Food affects our mood, weight, and overall health. Keep this article — or a folder with easy healthy dinner recipes — in your kitchen, or bring it when you shop.
When you’re coming home from a long day, it might seem easier to grab take out from an inexpensive restaurant, even a fast food chain. But you and your family will be happier as well as healthier if you eat nutritious meals together. A great deal of research shows that food affects our mood, weight, and overall health.
Keep this article — or a folder with easy healthy dinner recipes — in your kitchen. You might bring it with you when you shop. Stock up on the basic ingredients and buy the perishable items for two or three days’ worth of dinners. Buy frozen vegetables or prepare and freeze fresh vegetables, so you’ll always have options in the house. You can also cook beans in advance and freeze them in portions.
A simple rule of thumb is to include a generous amount of vegetables in every meal and tilt towards beans, nuts, fish, and chicken for protein rather than red meat. Choose whole grains like brown rice, buckwheat, millet or quinoa instead of potatoes. Or substitute beans instead. People think of beans as being fattening, but they are more nutritious than white bread or a baked potato.
Investing in a rice cooker helps: You can put brown rice (or other whole grains) and water in the cooker well in advance, and it’ll be waiting for you when you’re ready to eat.
Here are three easy healthy dinner recipes to try.
Salmon with kale and apple salad. Buy salmon fillets about an inch thick, enough pieces for everyone in your family who will eat it. A half-pound serving is plenty for an adult or teen; kids will eat less.
For the salad: soak a bunch of kale in lemon juice and olive oil for about 10 minutes. During that time, slice up a tart apple (Honeycrisp or Granny Smith are ideal). If your family likes sweets, add a handful of cut up chopped dates. Add to the kale, along with three tablespoons of slivered almonds.
When your family is ready to eat, place the salmon, skin-side up, in a pan greased with olive oil. Cook it about four minutes, then turn it over with a spatula, and cook for another three to four minutes. Some people like the fish to be a little pink in the middle; others like it cooked through.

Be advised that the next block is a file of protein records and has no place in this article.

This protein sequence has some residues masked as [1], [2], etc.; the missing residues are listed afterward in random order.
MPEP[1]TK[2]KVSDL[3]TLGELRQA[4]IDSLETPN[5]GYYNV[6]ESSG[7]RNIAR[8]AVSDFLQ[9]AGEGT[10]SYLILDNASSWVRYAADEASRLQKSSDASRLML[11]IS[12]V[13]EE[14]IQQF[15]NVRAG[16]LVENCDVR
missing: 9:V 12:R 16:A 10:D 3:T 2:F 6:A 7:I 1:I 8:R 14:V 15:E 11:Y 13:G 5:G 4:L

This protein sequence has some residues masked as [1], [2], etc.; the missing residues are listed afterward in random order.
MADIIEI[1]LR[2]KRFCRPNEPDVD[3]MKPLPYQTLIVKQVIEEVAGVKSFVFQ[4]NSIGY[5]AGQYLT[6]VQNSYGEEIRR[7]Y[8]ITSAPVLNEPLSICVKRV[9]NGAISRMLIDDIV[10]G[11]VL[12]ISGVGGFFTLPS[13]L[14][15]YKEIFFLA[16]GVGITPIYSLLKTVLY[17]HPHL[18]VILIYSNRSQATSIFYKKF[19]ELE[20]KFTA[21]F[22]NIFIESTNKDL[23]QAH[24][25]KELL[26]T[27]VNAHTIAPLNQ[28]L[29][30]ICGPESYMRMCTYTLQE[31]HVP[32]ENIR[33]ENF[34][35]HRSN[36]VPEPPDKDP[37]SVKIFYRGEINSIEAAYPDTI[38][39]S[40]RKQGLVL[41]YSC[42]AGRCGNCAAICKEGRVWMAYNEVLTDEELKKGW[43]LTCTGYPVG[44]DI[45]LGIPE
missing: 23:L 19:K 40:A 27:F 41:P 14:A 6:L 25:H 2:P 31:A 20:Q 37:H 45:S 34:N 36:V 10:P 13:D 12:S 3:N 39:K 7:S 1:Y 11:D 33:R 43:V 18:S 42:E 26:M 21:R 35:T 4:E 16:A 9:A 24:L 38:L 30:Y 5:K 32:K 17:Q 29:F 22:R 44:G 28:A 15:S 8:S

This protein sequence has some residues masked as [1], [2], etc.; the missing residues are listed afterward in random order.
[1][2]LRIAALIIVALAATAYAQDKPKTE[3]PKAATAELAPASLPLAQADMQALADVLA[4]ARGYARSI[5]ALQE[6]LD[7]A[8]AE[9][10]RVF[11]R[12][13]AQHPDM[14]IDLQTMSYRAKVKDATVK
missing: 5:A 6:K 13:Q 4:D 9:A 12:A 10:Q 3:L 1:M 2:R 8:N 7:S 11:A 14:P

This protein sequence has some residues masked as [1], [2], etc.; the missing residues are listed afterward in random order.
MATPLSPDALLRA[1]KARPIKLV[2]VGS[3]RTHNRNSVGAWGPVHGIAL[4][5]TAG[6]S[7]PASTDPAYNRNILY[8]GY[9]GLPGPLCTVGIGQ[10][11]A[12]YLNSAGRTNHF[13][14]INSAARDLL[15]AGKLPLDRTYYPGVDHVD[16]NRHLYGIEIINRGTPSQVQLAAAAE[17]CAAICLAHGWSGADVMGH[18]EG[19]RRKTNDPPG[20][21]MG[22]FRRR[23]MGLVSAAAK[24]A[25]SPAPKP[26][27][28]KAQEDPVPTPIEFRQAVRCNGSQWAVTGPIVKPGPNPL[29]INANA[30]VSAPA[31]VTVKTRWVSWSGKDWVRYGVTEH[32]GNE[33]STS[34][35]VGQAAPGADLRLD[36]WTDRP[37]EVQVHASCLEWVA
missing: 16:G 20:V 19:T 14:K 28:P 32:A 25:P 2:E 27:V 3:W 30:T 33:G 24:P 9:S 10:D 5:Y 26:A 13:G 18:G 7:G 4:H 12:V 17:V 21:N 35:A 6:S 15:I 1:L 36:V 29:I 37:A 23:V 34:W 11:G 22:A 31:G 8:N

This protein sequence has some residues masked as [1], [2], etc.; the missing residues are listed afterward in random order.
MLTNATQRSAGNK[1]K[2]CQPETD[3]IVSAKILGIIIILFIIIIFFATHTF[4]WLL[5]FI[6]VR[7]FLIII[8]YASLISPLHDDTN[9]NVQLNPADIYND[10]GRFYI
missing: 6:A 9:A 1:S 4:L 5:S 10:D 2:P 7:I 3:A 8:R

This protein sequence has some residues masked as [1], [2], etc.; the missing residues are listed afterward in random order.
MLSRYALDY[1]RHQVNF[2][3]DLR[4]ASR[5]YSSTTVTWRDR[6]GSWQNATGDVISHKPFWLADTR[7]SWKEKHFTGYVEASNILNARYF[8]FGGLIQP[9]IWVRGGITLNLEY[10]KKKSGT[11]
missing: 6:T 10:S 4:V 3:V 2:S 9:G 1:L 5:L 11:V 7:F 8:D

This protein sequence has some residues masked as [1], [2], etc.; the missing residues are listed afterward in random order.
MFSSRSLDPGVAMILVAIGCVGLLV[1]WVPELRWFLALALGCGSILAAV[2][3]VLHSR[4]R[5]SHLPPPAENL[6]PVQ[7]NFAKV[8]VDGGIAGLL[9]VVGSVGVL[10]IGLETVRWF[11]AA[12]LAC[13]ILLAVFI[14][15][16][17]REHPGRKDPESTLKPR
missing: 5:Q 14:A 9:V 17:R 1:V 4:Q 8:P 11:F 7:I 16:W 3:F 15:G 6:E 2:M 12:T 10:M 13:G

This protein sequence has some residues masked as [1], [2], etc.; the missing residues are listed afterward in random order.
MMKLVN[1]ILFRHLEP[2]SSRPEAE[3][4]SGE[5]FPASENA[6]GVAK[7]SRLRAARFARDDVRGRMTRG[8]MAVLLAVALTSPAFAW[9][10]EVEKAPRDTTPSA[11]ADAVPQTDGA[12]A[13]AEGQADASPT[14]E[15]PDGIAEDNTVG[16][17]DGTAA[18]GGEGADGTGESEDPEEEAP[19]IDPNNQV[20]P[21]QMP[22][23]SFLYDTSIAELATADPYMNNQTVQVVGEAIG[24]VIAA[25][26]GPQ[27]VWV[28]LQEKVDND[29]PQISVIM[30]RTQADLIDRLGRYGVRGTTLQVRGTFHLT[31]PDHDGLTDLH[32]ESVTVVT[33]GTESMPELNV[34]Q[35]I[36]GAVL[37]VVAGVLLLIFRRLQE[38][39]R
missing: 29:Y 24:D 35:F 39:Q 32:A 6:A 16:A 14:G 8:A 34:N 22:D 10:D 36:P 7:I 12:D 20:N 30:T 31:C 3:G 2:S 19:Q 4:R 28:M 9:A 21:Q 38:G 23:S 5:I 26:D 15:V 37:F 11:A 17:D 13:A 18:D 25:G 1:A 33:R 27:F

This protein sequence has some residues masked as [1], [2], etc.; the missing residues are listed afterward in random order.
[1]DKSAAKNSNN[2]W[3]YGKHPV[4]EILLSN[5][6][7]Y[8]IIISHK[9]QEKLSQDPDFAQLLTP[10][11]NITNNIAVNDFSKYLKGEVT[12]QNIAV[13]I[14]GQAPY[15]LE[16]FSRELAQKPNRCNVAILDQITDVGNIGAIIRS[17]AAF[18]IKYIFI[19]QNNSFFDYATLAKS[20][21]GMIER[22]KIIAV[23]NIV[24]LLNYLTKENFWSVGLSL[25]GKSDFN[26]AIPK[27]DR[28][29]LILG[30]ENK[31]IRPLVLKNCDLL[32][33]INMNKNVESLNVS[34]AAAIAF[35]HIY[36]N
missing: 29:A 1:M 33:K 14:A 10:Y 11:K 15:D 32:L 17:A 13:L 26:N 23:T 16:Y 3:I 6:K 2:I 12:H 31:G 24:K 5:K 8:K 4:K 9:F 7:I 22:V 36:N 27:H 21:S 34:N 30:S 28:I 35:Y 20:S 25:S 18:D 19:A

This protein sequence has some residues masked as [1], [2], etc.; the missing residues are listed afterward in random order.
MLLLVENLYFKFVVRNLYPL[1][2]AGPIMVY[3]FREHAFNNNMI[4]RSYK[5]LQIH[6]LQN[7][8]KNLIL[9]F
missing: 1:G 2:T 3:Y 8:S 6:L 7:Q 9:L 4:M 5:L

You can serve the salmon on top of the salad. If you’d like to add something starchy, try a small portion of brown rice prepared in advance.
Make whole-wheat pasta — or look in the “gluten-free” section for pasta that that is based on soy, buckwheat, lentils, or brown rice. Read the directions carefully, and monitor the pasta — so it emerges not too mushy.
It’s easy to make a sauce that tastes creamy and rich without butter, cream, or cheese, all of which are high in not-so-healthy fats. Sauté onions and mushrooms with a little wine or soy sauce and spices you like. Add soy milk and cook, stirring occasionally, for five minutes. Instead of using ordinary flour to thicken the sauce, mix sweet rice flour or cornstarch with water and add that into the mushroom mixture. At the end, you’ll add a can of cannellini beans. Serve the pasta with a salad or green vegetable like broccoli or kale.
You might also look at the Ornish recipe for curried vegetables, and see how you might adapt it for your schedule and tastes.
Bean chili. You really don’t need meat in chili. When you combine beans with brown rice (or corn), you make a protein that is far better for you. Find any chili recipe you enjoy and stick to the beans.
Make your chili in advance on the weekend and freeze in portions. Or you can make it that night, using canned tomatoes, kidney beans, or black beans.
The key here will be to keep spices you like on hand, including hot sauce for the spice lovers in your brood. For a sweet Latino twist, add raisins.
Serve with brown rice, for a hungry crowd. Corn tortillas also work, but many prepared foods contain corn products so your family may already be eating lots of corn. Add salad or a green vegetable.
Once you have your eye on the lookout, you’ll see easy healthy dinner recipes everywhere. Your children can become attached to a healthy recipe as easily as to one containing lots of fat or salt or sugar. Often their pleasure comes from familiarity and knowing you’ve chosen to make a favorite.
April 19, 2017
Janet O’Dell, RN